Gerard McMurray, writer and director, of the Netflix original film Burning Sands knew his film about the underground process of pledging a Black fraternity was going to cause a stir, but he’s ready for the criticism and to lead the discussion about keeping Black Greek organizations alive.
“If we can have a conversation about brotherhood, friendship, what it’s like to go to a HBCU, and hazing–it’ll be a good conversation to have,” he tells EBONY. “I’ve had these experiences at all levels–from being a student, an alumni, and a fraternity brother.”
McMurray is a dues-paying member of Omega Psi Phi Fraternity, one of the nine historically Black fraternities and sororities that comprise the “Divine 9” organizations within the National Pan Hellenic Council (NPHC), and he wanted to highlight the secret, yet venerable, history of Black Greek life.
“I come from this world of going to a HBCU and being in a Black fraternity and I just wanted to explore that subculture. I thought it would be a great film for audiences to see,” he says, noting he’s also an adjunct professor at Clark Atlanta University. “A lot of people don’t know about HBCUs, Black fraternities, and what it’s like to go to a Black college, so I thought it was important to dial into that subject matter and explore themes of our history in this country, [and] what it’s like to be a Black man in America.”
Since the Burning Sands trailer hit the web, many in the Black Greek community have taken issue with McMurray’s portrayal of the outlawed membership practice many fraternity and sororities still engage in today. While each of the nine Black Greek Letter Organizations (BGLOs) in the NPHC outlawed pledging back in 1990 and do not condone hazing, the tradition is still alive and well at campuses across the nation. Still, the NPHC Council of Presidents issued a statement about Burning Sands, stating its “member organizations do not condone, support, or encourage the production of movies, books, or any type of social media that promote hazing.”
Despite the NPCH’s stance, hazing persists—across all Greek organizations, not just Black ones—and sometimes the consequences are deadly. In 1994 Michael Davis died after being severely beaten while attempting to join Kappa Alpha Psi Fraternity. In 2002, Kristin High and Kenitha Saafir drowned while pledging Alpha Kappa Alpha. In 2010, In 2011, Robert Champion, a Florida A&M student died after being beaten in a hazing ritual by his fellow band mates. These incidents, and others like it, have threatened the existence of Black fraternities and sororities, something McMurray does want to see occur.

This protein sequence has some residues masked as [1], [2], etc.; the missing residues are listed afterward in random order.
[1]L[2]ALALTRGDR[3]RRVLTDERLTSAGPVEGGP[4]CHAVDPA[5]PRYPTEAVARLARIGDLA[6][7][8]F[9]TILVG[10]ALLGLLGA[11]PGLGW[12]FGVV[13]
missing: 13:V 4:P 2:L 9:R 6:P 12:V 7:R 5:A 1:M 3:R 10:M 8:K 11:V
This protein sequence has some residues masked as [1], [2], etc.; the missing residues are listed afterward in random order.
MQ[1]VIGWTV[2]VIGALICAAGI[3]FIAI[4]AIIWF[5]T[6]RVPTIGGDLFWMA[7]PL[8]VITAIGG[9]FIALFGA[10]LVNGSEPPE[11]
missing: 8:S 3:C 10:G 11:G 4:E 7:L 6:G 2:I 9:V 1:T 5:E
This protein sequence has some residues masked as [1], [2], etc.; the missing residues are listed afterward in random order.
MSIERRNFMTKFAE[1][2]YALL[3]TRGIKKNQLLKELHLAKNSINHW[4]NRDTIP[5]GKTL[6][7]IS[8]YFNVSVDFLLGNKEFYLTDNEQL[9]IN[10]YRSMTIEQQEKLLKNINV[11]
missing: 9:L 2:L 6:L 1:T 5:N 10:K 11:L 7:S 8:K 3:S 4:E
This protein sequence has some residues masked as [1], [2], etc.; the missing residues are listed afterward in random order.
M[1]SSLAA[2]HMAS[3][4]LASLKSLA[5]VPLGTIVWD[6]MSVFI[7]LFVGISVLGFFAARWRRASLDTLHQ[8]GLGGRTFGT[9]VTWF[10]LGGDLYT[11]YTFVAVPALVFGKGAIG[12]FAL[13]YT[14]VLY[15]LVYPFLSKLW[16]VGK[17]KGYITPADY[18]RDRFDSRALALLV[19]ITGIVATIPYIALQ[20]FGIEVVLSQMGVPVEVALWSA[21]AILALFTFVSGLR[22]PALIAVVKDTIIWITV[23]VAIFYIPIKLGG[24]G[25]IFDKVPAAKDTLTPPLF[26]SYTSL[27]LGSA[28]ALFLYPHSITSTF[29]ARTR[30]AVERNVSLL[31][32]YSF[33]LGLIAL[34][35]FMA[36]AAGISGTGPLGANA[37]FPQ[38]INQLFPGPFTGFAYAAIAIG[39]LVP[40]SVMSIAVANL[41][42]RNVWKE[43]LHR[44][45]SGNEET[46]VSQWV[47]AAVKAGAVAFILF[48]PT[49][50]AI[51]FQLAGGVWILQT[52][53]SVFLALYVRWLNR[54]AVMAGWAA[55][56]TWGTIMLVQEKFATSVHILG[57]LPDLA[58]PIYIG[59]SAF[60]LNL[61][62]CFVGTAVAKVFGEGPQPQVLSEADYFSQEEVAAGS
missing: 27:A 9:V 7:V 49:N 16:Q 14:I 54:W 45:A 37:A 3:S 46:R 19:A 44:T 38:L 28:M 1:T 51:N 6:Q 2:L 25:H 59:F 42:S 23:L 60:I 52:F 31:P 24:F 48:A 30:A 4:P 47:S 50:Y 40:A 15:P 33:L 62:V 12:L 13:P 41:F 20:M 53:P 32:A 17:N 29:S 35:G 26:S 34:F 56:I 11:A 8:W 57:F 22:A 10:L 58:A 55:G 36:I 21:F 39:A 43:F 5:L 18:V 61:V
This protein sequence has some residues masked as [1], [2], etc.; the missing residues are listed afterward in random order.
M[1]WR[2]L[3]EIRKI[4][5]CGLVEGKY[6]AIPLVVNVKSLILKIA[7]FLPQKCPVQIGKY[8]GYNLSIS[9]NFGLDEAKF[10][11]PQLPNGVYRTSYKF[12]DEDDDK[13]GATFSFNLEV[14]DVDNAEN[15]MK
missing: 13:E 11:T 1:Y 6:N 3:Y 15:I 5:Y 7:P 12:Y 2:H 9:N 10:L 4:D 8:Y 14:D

“I love my fraternity for life,” the director says. “It’s important we preserve these organizations because that’s been our way of doing positive things in the community.”
In Burning Sands, Zurich—played by Trevor Jackson—is conflicted about his decision to join a fraternity as the violence he encounters intensifies. On his quest to become a Lamba man, Zurich struggles with whether or not the brotherhood he is seeking is really worth the beatings he’s enduring. For Jackson, who knew little about Black fraternity life, the role was a challenge.
“I didn’t know much about fraternities, but after doing research online and visiting colleges and fraternities, I was just able to get an inside scoop on what it meant,” he says. “The more that I dove into the character, I understood both sides–why people may want to [pledge] and why people might not want to do it. It’s not for everybody and Gerard was clear on that.”
Though many of the film’s main actors had little experience with Greek life, shooting the film felt eerily similar to a pledge process. At the Sundance Film Festival, Alfre Woodard called the dorm the young stars stayed in at Virginia State University an “upscale prison,” and with just 18 days to film, the crew had to work overtime, often late into the night, to pull it off.
“We had to shoot in a lot of small spaces, tight spaces. We had an 18 day, six days a week shooting schedule,” McMurray explains. “I wanted the guys to have a college feel. We put them all together so we could have that brotherhood feel and have that moment of being amongst men and feel like they’re in a fraternity. It was kinda like a freshman dorm, and you know a freshman dorm is wild.”
Jackson admits that he barely slept–on purpose–during filming, but he still enjoyed the experience.
“I had a great time, I grew a lot,” he says. “It makes it a lot easier to capture the essence of something when you have a director that’s very clear on what he wants and is generous enough to bring your own twist to the character as well.”
Although he’s gotten a fair amount of criticism from those in the Divine 9, McMurray’s goal isn’t to demean Black fraternities, but rather offer an alternative take on Black men.
“We’ve seen so many stories about Black men as drug dealers, pimps, junkies–I come from a place where I want to change the narrative of Black men in films,” he says. “We can be in college, we can be lawyers, we can be doctors. It doesn’t have to be anything stereotypical. There have so many different kinds of Black people it’s important for me to share it with the world.”
Burning Sands is playing in selected theaters across the U.S. and on Netflix.
Brinti Danielle is the Entertainment/Culture Director of EBONY. Follow her on Twitter @BritniDWrites.
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